Simple and Delicious Tea Brack

(I’m in the middle of trying to articulate the doll tutorial, so am posting this as a bit of light relief for me- and you!)

P1010865I’ve been having cravings for fruit cake; Christmas cake was to dense: I hankered after something moist and lighter. This weeek I received a small little recipe book from Odlums (my mother has an ancient Odlums book of which I have very fond memories been taken out to make pancakes every Shrove Tuesday) P1010868The book has recipes by Catherine Leydon, and the one that appealled instantly in my current desire for fruit cake, was the Tea Brack. I have to admit that I was very skeptical: it seemed far too easy with way too few ingredients to be as luscious as I needed; but once tasted, I couldn’t have been more than delighted.P1010859 I soaked the fruit in cold tea for a day or two, then measured out the other ingredients, it only took a couple of minutes to fold together, and an hour to cook. Β I made double this recipe: my sister and brother in law were visiting, so we ate one, and I wrapped up the second for my fruitcake-loving parents P1010867(this cake stays moist for days and days wrapped in greaseproof paper, so a great standby for visitors or gifting. If you can resist that long)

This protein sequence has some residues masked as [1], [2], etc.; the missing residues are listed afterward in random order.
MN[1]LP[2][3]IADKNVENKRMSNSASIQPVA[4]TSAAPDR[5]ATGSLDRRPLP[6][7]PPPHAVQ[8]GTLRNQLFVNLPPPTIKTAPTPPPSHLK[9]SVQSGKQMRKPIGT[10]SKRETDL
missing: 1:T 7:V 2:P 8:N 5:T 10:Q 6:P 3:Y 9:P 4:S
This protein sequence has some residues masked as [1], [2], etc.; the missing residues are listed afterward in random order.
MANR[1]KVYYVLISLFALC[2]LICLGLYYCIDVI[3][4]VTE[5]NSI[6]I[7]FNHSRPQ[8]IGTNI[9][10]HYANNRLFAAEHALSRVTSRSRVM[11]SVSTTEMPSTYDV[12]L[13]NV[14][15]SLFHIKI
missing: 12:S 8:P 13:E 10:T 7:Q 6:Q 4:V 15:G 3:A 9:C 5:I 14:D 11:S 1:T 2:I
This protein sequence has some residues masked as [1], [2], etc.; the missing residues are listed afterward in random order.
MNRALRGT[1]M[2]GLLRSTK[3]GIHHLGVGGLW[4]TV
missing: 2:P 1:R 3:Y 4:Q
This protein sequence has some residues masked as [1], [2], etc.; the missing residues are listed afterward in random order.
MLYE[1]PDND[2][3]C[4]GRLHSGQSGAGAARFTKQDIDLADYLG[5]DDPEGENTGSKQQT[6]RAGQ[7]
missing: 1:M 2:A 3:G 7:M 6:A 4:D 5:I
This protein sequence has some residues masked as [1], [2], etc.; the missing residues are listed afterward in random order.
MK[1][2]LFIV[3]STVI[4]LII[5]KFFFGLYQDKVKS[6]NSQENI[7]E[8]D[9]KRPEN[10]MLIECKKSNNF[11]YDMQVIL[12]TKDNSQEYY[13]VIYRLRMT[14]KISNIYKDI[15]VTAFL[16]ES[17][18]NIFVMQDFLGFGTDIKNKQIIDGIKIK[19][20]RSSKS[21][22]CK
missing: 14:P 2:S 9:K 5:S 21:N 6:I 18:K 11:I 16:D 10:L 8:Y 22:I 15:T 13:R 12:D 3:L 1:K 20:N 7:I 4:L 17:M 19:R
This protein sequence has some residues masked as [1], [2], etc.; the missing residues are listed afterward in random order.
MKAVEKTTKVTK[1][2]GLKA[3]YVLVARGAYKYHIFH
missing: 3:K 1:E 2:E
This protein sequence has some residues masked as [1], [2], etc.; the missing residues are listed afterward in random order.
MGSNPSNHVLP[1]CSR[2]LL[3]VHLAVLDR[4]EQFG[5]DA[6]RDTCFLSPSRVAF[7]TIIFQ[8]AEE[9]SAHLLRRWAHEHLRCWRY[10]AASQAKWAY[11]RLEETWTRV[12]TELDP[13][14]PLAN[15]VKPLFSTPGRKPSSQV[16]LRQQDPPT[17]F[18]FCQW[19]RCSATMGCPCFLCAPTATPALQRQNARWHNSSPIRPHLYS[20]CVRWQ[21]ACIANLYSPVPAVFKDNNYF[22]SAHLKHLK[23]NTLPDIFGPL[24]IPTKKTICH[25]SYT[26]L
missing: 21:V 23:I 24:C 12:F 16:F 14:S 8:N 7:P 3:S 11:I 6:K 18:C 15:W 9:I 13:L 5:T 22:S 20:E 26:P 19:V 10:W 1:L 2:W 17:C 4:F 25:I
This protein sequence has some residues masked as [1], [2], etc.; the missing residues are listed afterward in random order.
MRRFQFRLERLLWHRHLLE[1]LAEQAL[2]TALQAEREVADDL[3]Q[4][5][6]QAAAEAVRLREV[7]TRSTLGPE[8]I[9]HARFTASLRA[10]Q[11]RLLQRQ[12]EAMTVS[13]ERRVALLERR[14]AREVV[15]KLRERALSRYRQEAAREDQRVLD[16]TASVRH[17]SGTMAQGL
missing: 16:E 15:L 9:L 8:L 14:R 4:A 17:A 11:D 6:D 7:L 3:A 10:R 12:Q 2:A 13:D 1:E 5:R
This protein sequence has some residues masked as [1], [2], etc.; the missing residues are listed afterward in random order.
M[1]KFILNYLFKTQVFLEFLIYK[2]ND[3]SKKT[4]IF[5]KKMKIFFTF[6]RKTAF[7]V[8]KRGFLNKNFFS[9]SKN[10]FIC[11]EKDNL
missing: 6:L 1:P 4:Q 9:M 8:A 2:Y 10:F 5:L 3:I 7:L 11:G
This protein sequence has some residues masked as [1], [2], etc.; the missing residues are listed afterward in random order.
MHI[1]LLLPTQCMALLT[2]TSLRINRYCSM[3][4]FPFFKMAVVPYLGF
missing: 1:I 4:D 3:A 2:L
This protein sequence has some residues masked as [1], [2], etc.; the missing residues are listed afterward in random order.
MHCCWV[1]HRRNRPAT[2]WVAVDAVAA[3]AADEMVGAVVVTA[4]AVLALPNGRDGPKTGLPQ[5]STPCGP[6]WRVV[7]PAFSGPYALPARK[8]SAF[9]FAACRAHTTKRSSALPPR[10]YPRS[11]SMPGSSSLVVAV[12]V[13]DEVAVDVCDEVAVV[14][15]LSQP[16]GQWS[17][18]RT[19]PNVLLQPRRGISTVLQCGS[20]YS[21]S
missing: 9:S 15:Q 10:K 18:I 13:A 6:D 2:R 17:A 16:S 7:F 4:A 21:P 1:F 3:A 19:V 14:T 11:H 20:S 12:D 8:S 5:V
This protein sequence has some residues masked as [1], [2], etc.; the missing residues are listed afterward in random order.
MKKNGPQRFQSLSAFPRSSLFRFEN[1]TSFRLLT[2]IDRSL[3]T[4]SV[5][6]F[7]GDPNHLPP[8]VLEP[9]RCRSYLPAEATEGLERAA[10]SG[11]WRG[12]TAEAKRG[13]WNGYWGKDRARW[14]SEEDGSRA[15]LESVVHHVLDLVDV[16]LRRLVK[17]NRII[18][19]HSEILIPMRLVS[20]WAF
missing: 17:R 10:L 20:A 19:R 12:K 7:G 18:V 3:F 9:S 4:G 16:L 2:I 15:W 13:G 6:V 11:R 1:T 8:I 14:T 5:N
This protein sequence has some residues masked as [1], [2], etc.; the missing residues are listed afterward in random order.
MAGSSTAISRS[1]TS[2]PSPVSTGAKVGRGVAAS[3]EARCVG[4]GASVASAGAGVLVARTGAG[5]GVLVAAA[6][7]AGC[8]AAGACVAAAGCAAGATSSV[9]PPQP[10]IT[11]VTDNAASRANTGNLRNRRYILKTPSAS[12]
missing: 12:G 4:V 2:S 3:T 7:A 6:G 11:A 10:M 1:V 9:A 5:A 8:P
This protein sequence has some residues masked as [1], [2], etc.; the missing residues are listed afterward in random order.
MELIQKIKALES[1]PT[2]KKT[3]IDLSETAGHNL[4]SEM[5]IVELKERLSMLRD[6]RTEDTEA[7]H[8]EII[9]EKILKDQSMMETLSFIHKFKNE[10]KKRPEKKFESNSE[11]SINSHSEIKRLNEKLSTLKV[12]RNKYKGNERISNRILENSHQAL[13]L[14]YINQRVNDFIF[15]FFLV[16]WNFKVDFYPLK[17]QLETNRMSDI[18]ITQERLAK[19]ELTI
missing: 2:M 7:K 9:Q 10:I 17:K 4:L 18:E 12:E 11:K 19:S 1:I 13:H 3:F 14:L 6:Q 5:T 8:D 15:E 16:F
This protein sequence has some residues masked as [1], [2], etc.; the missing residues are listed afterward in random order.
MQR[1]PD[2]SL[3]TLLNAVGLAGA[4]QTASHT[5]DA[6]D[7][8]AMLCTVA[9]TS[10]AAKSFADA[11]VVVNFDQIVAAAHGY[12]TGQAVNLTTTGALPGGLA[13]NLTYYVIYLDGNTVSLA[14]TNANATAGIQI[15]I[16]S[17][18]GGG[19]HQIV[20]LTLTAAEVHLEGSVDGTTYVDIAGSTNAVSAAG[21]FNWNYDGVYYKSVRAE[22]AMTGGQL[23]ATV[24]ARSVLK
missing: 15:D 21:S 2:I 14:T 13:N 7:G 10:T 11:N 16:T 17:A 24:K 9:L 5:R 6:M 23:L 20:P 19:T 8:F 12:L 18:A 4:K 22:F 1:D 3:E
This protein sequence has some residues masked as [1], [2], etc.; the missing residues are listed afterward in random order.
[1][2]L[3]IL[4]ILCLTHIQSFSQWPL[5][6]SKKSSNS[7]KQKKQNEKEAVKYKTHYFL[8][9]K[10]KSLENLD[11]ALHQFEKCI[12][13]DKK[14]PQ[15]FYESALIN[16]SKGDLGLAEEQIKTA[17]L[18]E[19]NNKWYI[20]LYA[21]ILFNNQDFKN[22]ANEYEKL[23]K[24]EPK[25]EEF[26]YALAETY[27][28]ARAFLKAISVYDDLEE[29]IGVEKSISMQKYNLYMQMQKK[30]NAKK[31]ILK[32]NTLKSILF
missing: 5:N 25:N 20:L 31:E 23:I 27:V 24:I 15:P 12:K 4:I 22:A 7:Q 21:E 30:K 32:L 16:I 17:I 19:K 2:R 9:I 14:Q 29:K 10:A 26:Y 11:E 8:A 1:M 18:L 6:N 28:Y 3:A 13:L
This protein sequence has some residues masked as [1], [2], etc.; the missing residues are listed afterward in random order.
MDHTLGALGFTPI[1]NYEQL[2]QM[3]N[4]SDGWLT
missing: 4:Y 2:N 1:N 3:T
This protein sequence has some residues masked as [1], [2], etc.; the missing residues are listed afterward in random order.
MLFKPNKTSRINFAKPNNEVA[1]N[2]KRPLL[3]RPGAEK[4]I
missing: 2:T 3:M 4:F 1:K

Tea BrackΒ (Catherine Leydon)

225/8oz Self Raising Flour

375g Dried Fruit (I just used raisins)

300ml/1/2 pint Cold Tea

125g/4oz Caster Sugar

1 Egg (beaten)

Good pinch of Mixed Spice

Place fruit and tea in a bowl and leave to soak overnight.

The following day, when the fruit has absorbed most of the liquid, preheat the oven to 170’C/325’F/Gas 3 and grease and line a 2lb loaf tin

To the fruit, add sugar, egg, flour, and mixed spice to the bowl and mix well.

Transfer to the prepared tin and bake for approx. one hour or until risen and firm to the touch (you could inset a skewer to check it has cooked through)

Cool on a wire tray; then, when cold, wrap in greaseproof paper and try to wait for two days before cutting, slathering generously with REAL butter and eating many slices with a large pot of tea.